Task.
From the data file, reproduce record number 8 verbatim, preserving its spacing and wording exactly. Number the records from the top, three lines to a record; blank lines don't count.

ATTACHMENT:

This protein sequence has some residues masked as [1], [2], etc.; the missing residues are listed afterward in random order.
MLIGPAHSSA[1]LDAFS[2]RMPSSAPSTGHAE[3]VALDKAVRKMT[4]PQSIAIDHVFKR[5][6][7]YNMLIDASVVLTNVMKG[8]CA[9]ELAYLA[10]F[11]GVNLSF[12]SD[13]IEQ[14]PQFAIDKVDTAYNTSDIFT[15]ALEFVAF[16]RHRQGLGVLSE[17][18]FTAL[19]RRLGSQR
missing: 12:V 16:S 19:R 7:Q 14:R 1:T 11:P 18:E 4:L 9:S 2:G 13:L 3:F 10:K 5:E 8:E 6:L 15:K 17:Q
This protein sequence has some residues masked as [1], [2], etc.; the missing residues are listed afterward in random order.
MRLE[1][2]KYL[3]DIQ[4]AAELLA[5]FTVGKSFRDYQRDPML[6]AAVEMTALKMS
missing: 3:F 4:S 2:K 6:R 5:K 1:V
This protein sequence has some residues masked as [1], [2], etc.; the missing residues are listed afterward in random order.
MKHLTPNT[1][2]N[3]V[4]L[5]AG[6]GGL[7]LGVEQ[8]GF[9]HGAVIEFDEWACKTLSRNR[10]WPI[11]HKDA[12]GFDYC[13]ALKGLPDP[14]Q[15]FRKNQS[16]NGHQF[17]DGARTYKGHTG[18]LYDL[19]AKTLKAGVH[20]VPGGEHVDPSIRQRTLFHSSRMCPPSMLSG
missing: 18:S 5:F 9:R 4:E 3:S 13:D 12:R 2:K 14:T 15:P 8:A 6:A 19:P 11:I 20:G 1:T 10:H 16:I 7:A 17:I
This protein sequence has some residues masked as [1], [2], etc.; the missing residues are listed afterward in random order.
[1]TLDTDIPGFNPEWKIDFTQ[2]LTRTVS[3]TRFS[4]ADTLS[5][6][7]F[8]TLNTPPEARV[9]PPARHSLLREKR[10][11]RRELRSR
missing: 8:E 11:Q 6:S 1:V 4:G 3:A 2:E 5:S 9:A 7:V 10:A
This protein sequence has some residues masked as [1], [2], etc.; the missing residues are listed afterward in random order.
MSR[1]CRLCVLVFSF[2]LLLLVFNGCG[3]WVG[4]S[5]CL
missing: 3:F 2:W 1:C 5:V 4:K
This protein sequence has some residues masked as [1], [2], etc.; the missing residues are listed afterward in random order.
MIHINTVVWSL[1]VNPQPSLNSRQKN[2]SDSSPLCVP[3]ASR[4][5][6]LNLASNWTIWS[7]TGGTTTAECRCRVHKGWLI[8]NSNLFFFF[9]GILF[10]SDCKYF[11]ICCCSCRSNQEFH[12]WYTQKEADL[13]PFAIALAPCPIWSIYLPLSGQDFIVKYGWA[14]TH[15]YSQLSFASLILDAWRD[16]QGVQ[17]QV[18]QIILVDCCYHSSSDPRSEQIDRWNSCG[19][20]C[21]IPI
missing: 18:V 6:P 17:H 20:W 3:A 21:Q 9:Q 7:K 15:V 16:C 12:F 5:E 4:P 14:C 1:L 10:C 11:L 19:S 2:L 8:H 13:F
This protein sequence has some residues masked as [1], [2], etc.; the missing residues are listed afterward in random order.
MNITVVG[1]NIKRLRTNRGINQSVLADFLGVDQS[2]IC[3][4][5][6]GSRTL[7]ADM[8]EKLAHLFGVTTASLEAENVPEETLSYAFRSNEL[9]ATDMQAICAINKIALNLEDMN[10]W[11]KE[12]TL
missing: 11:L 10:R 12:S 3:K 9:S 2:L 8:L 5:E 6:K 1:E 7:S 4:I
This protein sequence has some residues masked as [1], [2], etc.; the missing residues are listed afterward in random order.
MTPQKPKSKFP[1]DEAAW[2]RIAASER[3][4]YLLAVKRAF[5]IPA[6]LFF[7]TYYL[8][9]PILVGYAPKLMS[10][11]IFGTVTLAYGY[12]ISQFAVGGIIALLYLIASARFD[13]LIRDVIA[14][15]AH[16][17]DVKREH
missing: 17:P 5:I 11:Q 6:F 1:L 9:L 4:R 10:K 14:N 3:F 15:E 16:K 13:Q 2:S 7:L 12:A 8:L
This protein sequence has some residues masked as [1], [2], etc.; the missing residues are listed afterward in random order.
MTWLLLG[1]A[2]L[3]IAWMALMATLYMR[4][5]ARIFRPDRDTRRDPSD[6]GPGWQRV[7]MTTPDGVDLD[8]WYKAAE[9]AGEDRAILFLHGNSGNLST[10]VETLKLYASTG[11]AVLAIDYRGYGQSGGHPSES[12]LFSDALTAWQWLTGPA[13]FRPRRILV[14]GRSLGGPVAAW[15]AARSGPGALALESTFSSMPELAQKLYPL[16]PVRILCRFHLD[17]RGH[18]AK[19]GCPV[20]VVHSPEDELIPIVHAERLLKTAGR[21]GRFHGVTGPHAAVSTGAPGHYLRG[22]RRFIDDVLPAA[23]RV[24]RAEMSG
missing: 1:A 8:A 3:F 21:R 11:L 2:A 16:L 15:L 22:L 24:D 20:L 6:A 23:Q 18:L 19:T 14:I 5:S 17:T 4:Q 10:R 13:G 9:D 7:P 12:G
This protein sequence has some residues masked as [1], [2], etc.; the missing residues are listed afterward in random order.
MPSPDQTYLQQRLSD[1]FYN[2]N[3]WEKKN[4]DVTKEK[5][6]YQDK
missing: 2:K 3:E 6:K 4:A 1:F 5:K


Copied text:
This protein sequence has some residues masked as [1], [2], etc.; the missing residues are listed afterward in random order.
MTPQKPKSKFP[1]DEAAW[2]RIAASER[3][4]YLLAVKRAF[5]IPA[6]LFF[7]TYYL[8][9]PILVGYAPKLMS[10][11]IFGTVTLAYGY[12]ISQFAVGGIIALLYLIASARFD[13]LIRDVIA[14][15]AH[16][17]DVKREH
missing: 17:P 5:I 11:Q 6:F 1:L 9:L 4:R 10:K 14:N 3:F 15:E 16:K 13:Q 2:S 7:L 12:A 8:L